Small Business Owners and entrepreneurs of all industries often need to seek financial assistance at some point or another. One of the best ways to secure funding is with an SBA loan.
What is a Small Business Administration (SBA) Loan?
An SBA loan is a type of business financing that is guaranteed by the U.S. Small Business Administration or “SBA”. The SBA sets guidelines and works closely with lenders in order to secure loans for small business owners. With the SBA minimizing risk for the lender, obtaining small business financing is made infinitely easier.
It is in the very mission statement of the Small Business Administration to help Americans start, build, and grow businesses. This has been true of the SBA since its inception in 1953 as an independent agency of the federal government. The Small Business Administration is tasked with aiding, counseling, assisting, and protecting the interests of small business concerns, preserving free competitive enterprise, and maintaining and strengthening the overall economy of our nation.
A common misconception about SBA loans is that the Small Business Administration acts as a lender. While they do create the guidelines for all of the loan programs that bear the SBA name, they are not lenders or servicers of any loans. Instead, they work closely with approved lender partners who are able to utilize the provided guidelines to originate flexible financing options for small businesses.
About SBA Loans
Small Business Administration loans can range anywhere from $500 to $5.5 million. Loan proceeds can be utilized for most business purposes, including operating capital and long-term fixed assets. Impressively, there are multiple loan products under the SBA umbrella to choose from, so no matter what the need is, there is more than likely an SBA guaranteed product that will benefit your business.
SBA loans are available to most small businesses with a few easy to remember requirements. Any business seeking SBA financing must be a for-profit company, must be located in and conduct business in the United States, must have owner-invested equity, and must not get funds from any other financial lender. As with any other business financing, business size, ability to repay, and the purpose of the business is also taken into consideration.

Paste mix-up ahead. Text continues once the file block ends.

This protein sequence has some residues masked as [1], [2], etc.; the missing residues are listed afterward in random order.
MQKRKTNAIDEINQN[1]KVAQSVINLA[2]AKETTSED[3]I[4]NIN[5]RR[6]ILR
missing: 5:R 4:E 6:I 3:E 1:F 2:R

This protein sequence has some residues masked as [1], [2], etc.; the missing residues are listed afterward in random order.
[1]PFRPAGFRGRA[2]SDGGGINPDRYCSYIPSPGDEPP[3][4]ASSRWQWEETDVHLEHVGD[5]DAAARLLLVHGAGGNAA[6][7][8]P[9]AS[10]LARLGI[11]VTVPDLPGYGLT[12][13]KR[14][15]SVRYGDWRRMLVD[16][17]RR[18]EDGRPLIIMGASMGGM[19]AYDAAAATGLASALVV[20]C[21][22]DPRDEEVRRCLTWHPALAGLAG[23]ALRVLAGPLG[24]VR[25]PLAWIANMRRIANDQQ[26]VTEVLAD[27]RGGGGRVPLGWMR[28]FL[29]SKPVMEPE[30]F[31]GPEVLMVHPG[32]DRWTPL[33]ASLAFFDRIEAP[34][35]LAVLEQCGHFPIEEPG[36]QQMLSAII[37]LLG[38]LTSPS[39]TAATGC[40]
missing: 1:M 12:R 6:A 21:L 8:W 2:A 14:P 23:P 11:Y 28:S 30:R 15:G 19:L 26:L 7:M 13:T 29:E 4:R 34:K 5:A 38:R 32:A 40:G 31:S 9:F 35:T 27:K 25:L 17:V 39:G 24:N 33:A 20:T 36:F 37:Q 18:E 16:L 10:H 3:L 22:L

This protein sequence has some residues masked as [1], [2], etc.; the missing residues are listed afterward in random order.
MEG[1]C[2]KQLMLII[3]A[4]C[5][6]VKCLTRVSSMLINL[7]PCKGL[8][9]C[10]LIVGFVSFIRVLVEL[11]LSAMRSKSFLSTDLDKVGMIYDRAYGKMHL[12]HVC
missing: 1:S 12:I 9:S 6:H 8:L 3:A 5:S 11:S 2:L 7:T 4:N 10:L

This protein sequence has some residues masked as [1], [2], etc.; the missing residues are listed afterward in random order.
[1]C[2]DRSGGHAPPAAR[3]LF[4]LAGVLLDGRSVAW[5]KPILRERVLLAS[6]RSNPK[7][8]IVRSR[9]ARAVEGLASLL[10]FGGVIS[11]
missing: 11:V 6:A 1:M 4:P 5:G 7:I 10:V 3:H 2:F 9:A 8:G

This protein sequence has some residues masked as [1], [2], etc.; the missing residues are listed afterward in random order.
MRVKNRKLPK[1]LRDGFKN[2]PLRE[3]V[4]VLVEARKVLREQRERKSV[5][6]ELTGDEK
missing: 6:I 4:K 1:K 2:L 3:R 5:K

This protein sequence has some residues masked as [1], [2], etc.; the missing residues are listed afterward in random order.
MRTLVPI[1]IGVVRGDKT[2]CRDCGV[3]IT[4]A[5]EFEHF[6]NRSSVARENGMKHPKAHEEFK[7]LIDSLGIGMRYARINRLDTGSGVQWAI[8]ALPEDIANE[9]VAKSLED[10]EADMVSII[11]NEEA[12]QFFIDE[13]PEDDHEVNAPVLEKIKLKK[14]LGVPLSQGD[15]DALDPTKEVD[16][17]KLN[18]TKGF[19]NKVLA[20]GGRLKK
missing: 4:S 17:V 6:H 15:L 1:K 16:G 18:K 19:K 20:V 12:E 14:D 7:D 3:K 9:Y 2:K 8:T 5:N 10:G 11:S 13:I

Types of Small Business Administration Loans
The SBA guarantees many different types of loans, to meet the unique needs of most small business owners. There are a few different options when shopping around for an SBA loan, and choosing the right loan for your business is what is most important. While the standard SBA 7(a) loan is the most widely used of the bunch, that does not mean that it is a one size fits all solution for small business funding.
The different SBA loans and what they are used for are:
SBA 7(a) Loan - This is the standard SBA loan product, for up to $5 million in funding.
SBA 7(a) Small Loan - A smaller, more cost-effective loan than the original 7(a), with funding up to $350,000.
SBA Express Loan - SBA financing at an accelerated pace. Funding up to $350,000 with a much faster turnaround time and a guaranteed response within 36 hours.
SBA Export Express Loan - Another streamlined loan process, for Export companies looking to secure up to $500,000. Guaranteed response within 24 hours.
SBA Export Working Capital Loan - Up to $5 million for working capital to be used by export companies
SBA International Trade Loan - Long-term financing for growing export companies or exporters battling imports and foreign competition.
SBA 504 Loan - Up to $5 million SOLELY for the purchase, construction, acquisition, rehabilitation, and/or modernization of fixed assets.
SBA financing is more than just awesome individual loan products, too. The SBA has preferred lenders in place to provide more flexible financing options for business owners. There is also the Veterans Advantage Program that provides reduced fees for the rapidly growing veteran-owned business population. Finally, The SBA has an umbrella program dubbed “CAPLines” which are basically different types of business lines of credit to help small business owners meet their short-term and cyclical working-capital needs.